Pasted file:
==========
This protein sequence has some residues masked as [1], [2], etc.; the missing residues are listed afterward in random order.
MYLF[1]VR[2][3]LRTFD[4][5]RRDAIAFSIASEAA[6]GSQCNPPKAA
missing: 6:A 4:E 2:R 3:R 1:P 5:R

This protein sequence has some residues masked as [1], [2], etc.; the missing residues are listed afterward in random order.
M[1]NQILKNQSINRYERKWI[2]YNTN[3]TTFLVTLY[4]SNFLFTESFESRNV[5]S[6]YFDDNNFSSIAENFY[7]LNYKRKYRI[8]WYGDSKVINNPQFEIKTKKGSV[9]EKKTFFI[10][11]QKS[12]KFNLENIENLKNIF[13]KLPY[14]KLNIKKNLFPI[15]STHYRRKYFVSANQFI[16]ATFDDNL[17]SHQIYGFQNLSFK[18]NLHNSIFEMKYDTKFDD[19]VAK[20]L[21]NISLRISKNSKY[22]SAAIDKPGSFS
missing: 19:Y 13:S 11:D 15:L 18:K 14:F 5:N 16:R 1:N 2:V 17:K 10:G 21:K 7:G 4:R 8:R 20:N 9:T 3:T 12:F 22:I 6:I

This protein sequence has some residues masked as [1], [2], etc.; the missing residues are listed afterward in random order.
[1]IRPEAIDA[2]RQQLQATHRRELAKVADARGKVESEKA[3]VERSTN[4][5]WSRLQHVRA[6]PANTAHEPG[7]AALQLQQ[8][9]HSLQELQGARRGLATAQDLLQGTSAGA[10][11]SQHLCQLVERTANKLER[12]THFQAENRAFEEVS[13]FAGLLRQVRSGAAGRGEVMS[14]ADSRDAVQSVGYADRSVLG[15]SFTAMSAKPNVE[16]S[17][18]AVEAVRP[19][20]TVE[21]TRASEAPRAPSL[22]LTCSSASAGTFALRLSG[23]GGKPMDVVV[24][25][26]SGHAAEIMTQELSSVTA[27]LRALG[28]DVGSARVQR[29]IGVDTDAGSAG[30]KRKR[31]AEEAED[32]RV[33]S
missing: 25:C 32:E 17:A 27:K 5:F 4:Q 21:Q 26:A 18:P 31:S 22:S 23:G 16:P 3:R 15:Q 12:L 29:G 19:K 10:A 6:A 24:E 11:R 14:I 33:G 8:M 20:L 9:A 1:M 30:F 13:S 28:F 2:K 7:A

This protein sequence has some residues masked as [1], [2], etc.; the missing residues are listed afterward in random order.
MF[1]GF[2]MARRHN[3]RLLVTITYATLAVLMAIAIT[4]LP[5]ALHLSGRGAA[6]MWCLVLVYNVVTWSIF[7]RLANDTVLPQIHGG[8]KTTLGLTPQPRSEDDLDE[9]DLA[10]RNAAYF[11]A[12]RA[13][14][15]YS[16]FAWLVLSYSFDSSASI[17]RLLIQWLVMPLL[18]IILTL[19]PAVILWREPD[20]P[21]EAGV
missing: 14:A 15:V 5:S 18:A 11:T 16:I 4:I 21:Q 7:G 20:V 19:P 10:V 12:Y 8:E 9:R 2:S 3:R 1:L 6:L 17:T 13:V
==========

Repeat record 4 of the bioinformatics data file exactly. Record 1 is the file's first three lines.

This protein sequence has some residues masked as [1], [2], etc.; the missing residues are listed afterward in random order.
MF[1]GF[2]MARRHN[3]RLLVTITYATLAVLMAIAIT[4]LP[5]ALHLSGRGAA[6]MWCLVLVYNVVTWSIF[7]RLANDTVLPQIHGG[8]KTTLGLTPQPRSEDDLDE[9]DLA[10]RNAAYF[11]A[12]RA[13][14][15]YS[16]FAWLVLSYSFDSSASI[17]RLLIQWLVMPLL[18]IILTL[19]PAVILWREPD[20]P[21]EAGV
missing: 14:A 15:V 5:S 18:A 11:T 16:I 4:I 21:Q 7:G 20:V 19:P 10:V 12:Y 8:E 9:R 2:S 3:R 1:L 6:L 17:T 13:V